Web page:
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Tall Ships-a photo essay

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When I found out that the Tall Ships would be a mere two hours away Fourth of July weekend in nearby Cleveland, I thought it would be the perfect excuse for a road trip. For anyone not familiar, the Tall Ships are large, traditionally-rigged sailing vessels (I’m not too versed on the nautical world so I encourage you to consult an oh-so “reliable” source like Wikipedia for more information.)

While the Tall Ships sail throughout the year with numerous festivals going on, what D and I saw was the Tall Ships Challenge Great Lakes. This particular festival is commemorating the military events of the War of 1812 (you know the war where the United States had to show Great Britain a second time who was boss) across the Great Lakes for both the United States and Canada. The ships which comprise more than 25 will dock in 22 ports and even feature a reenactment of the Battle of Lake Erie for the bicentennial on September 2. For more information on the festival and to see if the ships are coming near you (or in my case, you want to plan a trip yourself), click here.

Yes, it was crowded and HOT even though the skies were overcast for most of our visit. However, to have the chance to see how ships once were,  to understand how the nautical world at one time was once king in every facet of life is something you should definitely take advantage of if possible.

Class Afloat-Sorlandet (this is the oldest full-rigged tall ship in the world still in operation)

 
The American Flag (circa turn of the 19th century) on the Pride of Baltimore II. 
This ship is built to the lines of an 1812-era Baltimore clipper.

 The Unicorn-this ship was built from German U-Boat metals.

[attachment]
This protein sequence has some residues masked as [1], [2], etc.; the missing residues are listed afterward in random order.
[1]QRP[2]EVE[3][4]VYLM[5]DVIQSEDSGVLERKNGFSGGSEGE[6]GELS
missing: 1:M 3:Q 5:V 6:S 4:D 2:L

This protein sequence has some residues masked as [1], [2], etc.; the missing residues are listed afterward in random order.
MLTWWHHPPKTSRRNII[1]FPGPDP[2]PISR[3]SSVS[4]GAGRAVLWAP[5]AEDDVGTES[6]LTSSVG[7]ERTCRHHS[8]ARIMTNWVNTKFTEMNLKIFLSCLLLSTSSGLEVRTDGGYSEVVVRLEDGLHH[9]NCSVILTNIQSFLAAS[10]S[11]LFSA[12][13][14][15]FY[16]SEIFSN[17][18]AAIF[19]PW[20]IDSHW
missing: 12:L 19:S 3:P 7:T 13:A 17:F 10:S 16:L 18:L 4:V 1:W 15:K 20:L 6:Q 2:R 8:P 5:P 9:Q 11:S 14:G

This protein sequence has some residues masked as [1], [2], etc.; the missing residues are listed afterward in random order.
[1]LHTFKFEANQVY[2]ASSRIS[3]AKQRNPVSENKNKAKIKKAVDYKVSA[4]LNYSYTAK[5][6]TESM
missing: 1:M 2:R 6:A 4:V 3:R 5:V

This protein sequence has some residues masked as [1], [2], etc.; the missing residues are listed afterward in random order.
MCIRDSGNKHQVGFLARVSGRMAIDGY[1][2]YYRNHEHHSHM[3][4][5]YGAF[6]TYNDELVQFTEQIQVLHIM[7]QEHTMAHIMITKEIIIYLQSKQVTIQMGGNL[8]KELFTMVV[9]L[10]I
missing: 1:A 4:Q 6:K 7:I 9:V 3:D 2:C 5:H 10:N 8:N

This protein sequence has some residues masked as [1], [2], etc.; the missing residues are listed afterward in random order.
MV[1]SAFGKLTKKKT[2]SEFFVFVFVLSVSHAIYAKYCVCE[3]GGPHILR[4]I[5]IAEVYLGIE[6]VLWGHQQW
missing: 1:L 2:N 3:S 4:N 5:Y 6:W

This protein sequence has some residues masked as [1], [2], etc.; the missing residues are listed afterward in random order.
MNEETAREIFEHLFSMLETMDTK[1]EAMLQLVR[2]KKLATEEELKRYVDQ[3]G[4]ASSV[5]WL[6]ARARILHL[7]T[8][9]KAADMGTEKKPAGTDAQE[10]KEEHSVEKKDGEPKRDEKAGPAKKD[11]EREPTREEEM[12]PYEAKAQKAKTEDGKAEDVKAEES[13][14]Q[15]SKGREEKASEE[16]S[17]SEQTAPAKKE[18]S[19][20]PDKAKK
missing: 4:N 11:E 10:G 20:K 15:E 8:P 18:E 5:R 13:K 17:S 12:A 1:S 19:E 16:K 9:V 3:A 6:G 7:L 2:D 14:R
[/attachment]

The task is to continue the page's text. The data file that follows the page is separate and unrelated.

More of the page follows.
She’s also the only all-female crewed tall ship in the world. 
4 Comments Post a comment
  1. Jo Ann M. #

    So glad you were able to visit during the Tall Ships festival! I love the photos! They really tell a story in themselves. Difficult to believe that battles were fought on these types of ships!

    Did they say how many people ships like these could hold?

    Sorry I won’t get a chance to see them. :(

    July 6, 2013
  2. Yes, these were the ships of everything at one time, not the modern day Titanics we think of today. Seeing and being on the ships, I can also see and understand how easy it was for some of them to sink or be captured.

    It seemed to vary considerably from ship to ship in terms of occupancy. I know the one we were on held about a dozen or so crew and could do somewhere between 5 and 10 passengers. A lot of the ships did offer short term sailing trips!

    Well, they’re coming to Erie in September around Labor Day so plan a trip :)

    July 6, 2013
  3. Jo Ann M. #

    Scary to think that the people on this ships were on their own. No coast guard no communication! People had to be brave to travel on them.

    Thanks for the info. I will try to see them on Labor Day. :)

    July 6, 2013
  4. Yes, definitely a bravery that I think many people in the modern day world do not have (and probably never will).

    Seeing the ships especially the Pride of Baltimore II makes me want to study the War of 1812 in greater depth. I just finished “Washington Burning” and learned a lot more than I ever knew but know there’s still that much more to be discovered!

    I hope you get to see them!

    July 7, 2013

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